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Moving a studio

Well the time has come to begin organizing and packing for my move
to England from NC. Any suggestions on how to pre-pair so the packers
don’t mess things up or steal anything? I was thinking of sending
expensive items by mail.


Hi Kelli.

Wow…What exactly are you moving? (how long are you going for? )
the requirements for moving a small ‘hobby’ level shop are radically
different than the requirements of moving a production facility. If
the move’s not permanent, you might want to think seriously about
getting a storage locker and mothballing the larger items in NC. Have
you priced shipping lately?

I had a lot of fun studying in London when I was in college, so
enjoy yourself. The Brits have some wonderful things to teach us
’generalist’ yanks.

Two words of warning: they use ‘Birmingham’ gage for silver. It runs
backwards to our B&S gage, so higher numbers are thicker. The
crossing point is somewhere around 16-18 gage. (Just use Metric. It’s
simpler.) Also, aluminum. For them, it’s aluminium. (“alu-min- e-um”)
Really. My classmates used to have great fun mocking my American
pronunciation. (Oh, and guilding metal is red brass. Very much like

So, the questions are these:

(1) what are you moving?
(a) how long is this for?

(2) what needs power?
(a) is it worth rigging a converter? or would it be simpler to buy it
there. (their prices are astoundingly high.)

(3) what’s the shipping budget? This is probably the real crux of the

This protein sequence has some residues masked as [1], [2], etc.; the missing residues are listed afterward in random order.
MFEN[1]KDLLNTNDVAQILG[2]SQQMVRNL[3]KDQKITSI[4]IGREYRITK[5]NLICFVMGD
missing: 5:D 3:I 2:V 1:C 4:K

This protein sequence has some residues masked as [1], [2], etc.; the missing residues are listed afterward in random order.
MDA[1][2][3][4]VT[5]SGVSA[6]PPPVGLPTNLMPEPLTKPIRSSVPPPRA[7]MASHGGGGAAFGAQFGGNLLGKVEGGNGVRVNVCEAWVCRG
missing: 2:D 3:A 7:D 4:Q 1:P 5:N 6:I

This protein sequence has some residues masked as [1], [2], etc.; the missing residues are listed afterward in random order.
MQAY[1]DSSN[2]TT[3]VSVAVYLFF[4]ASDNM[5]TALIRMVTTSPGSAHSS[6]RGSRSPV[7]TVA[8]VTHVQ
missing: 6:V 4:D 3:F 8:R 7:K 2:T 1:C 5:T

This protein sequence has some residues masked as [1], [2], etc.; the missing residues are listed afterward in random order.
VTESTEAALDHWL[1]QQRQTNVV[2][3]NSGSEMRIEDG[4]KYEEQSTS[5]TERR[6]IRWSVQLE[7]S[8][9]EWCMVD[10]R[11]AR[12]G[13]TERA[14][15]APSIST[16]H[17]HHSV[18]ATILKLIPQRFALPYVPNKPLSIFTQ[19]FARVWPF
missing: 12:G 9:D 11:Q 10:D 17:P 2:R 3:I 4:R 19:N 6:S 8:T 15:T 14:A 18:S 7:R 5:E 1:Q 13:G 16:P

Enjoy yourself.

Brian Meek.


I just did a short move using movers. Being a naturally paranoid
person, and since we used cheapest bidder type movers, I didn’t
want to advertise

the contents of everything in my studio, but, I wanted to be able to

tell what boxes had which tools in them, etc. Instead of labelling
the outside of the boxes with the contents, I just wrote a big number
on the box (on top and on all 4 sides) using a wide tip Sharpie and
then wrote the contents of the box - IN DETAIL - on a notebook page
with the same number on it. I found myself taking much better notes
of the contents of boxes than on any previous move. I had the movers
stack the boxes along the wall only one row deep so I can see at a
glance the box numbers (on the sides) and it’s easy to prioritize
how to unpack.

Hope that tip helps a bit, best of luck with your long move.
Permanent relocation or is this temporary change of scenery?


Well the time has come to begin organizing and packing for my move
to England from to pre-pair so the packers don’t mess things
up or steal anything? _

Having been through 8 international moves from the US to Europe,
South America and Africa, I can offer some suggestions. I used to
pack about half the house myself, especially my studio because move
cost were determined by weight and packers want to wrap every little
thing in two full sheets of paper. I sew, so I packed several boxes
with fabric and put metals and tools between the folded layers. I
also packed studio equipment with some of the small kitchen
appliances. Packers are generally not interested in such mundane
things. I never had anything stolen, either.

Donna in VA

Kelli - be sure when you book your move that you are VERY clear with
the booker for the movers on what you are moving and how you expect
it to be packed - and then be willing to pay for it! I work in the
moving industry as a supplier, and hear their end of the horror
stories. Most often because the folks being moved did not understand
or were not willing to pay for what was needed to move their stuff

Decide what will need to be crated, and how you want the crates
constructed. Get them to price creating the crates and crating the
pieces; price doing this yourself and just having them transport the